Padeye for towing Passagemaker Dinghy

I'm building my first CLC Passagemaker which I hope to tow behind my Catalina 34 sailboat and say goodbye to the ugly inflatable.  I haven't seen any photos of the dinghy being towed although it is frequently stated that it tows well.  I was thinking of reinforcing the forward deck floor under the forward bench with several more layers of fiberglass and then installing a padeye as the towing point from the mothership.  I suspect this should be strong enough, allow the bow to be elevated more than if attached at the much higher bow "hand hold" and hopefully avoid the dreaded burying of the bow while being towed at high speed in possibly big seas (we might see 4-6' in New England occasionally).  I'm wonderning if anyone has done this and can report on  the results or if anyone can suggest a better option.  I also will be keeping th boat on a mooring so this could be an easy attachment point.  Thanks. 

Brian McPhillips 

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RE: Padeye for towing Passagemaker Dinghy

   I went as low as I could on the topside of the seat, cut back-up wooden backing plates from hole saw cut outs ( probably didn't add any strength,  but relieved the edge to fit over the filet) and used fender washers and nuts. I still had to cut a little of the fender washer away to clear the knee.

My boat was already built, and couldn't reach it from the might want to think about this if you ever need to access later

I'll see about getting some pics tomorrow

RE: Padeye for towing Passagemaker Dinghy

   Qoute from correspondence with CLC:

If you are using the bow eye to tow the boat then yes, you want to place it about 1/3 the way up from the bottom of the forward transom and provide a good backing plate.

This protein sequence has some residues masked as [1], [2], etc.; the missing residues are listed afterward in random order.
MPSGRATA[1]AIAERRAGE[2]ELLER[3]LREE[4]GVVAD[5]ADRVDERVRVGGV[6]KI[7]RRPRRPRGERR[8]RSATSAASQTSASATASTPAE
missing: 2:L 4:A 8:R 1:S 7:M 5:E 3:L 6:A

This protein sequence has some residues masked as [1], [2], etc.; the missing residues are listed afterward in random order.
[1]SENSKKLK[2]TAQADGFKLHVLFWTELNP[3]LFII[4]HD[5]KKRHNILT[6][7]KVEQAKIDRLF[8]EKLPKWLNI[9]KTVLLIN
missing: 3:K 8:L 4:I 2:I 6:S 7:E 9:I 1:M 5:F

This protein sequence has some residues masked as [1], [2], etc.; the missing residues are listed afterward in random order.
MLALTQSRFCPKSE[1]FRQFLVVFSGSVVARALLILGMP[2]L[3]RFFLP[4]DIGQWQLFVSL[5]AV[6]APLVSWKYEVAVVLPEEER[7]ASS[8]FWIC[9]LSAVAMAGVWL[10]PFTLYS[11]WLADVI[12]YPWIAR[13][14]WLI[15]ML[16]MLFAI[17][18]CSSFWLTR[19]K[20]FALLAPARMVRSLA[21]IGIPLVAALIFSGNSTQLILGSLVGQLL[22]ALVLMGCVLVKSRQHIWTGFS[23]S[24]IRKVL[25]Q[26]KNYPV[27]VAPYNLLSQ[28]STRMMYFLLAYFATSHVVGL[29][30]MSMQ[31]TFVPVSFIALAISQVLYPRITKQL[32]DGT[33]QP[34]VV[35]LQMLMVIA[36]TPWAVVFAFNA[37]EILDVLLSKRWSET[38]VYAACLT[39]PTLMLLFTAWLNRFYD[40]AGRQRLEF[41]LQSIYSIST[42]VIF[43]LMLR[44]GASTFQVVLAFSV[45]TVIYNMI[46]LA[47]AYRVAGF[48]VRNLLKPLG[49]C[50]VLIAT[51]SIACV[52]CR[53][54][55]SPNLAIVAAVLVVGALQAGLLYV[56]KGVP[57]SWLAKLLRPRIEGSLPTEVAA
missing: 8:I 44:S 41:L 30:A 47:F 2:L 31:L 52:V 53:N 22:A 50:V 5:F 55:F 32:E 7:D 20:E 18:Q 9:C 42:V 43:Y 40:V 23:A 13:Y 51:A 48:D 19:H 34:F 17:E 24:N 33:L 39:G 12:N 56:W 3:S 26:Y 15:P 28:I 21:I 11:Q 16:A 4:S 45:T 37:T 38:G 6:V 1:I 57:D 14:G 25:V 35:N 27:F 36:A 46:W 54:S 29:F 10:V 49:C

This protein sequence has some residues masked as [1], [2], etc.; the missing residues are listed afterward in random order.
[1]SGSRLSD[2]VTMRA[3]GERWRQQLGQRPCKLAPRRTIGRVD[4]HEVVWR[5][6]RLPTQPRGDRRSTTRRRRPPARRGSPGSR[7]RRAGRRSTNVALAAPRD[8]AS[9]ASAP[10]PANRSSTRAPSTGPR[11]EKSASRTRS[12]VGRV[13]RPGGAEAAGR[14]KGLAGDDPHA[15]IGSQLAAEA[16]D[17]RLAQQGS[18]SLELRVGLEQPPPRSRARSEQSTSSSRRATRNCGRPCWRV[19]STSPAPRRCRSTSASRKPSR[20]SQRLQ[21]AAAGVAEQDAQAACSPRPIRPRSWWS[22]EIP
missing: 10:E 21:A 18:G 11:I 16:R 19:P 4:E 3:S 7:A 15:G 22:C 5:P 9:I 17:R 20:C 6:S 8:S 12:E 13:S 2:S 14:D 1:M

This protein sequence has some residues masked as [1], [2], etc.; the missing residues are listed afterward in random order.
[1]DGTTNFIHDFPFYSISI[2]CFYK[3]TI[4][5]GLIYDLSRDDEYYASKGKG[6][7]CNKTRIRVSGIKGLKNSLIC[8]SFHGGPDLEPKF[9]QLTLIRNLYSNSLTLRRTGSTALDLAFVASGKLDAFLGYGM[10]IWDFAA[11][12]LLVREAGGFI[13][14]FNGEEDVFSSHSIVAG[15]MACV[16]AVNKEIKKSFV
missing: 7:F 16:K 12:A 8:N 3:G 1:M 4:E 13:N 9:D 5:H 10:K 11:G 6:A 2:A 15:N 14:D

The Passagemaker tows nicely, especially with the bow already out of the water, so keep the angle pulling the bow up, not down.

RE: Padeye for towing Passagemaker Dinghy

   Pictures #12 & # 13 in the Take-Apart main gallery show a Passagemaker being towed

RE: Padeye for towing Passagemaker Dinghy

But neither has a padeye. The bearded sailor type is doing a good job replacing one but probably has higher maintenance costs while the kids, though cute, appear to be only acting as ballast. :-)




RE: Padeye for towing Passagemaker Dinghy

Yeah, those are photos of my Passagemaker Winkle.  We did cogitate some about how we were going to handle this, given that we planned to use the boat both on her own and also towed behind our Menger 19 catboat.  We opted for what we felt was the most versatile, yet minimalist, approach, which was to bore out a hole in the forward transom knee so we could use that to attach whatever might be needed in the way of painters or docking lines without additional hardware.  We figured that, the way that piece tied in with other structural components at various angles, that it ought to hold up without additional reinforcements.  So far, the bow transom hasn't pulled out.  If I were going to do this for any length of time, I'd slip some split tubing chafing over the line where it came through the bow grip, of course.

The stern of the catboat seemed high enough that, even though the tow line was passed through the bow grip hole, it was still pulling "up" to where the tow line was made fast on the catboat.  Never had any problem with the bow digging in, which is what my son was trying to test in that one photo.  She tows pretty lightly, really, following along in a docile manner without fuss.  Of course, we weren't towing her in 4-6' seas....


RE: Padeye for towing Passagemaker Dinghy

I gave this a lot of thought when I was building my PM.  While I may still install a hatch in my foredeck, I bought a large Wichard u-bolt with the intention of installing it horizontally as low as possible for access above deck.  This would possibly require modifying a small section of the fillets securing the forward knee.

RE: Padeye for towing Passagemaker Dinghy

   This is how and where I installed mine after the boat was built.

Figured out where to drill from outside and made a jig to drill straight.

I made some back-ups out of holesaw cut-outs, then ground to fit the filet on the knee and epoxyed in place.

Drill,fill, drill of course

I still had to trim the fender washers to fit, but now I had a nice flat bearing surface.

This way, I had the t-piece for backup blocking, any lower and it would have come up through the hull and would have had to cut an access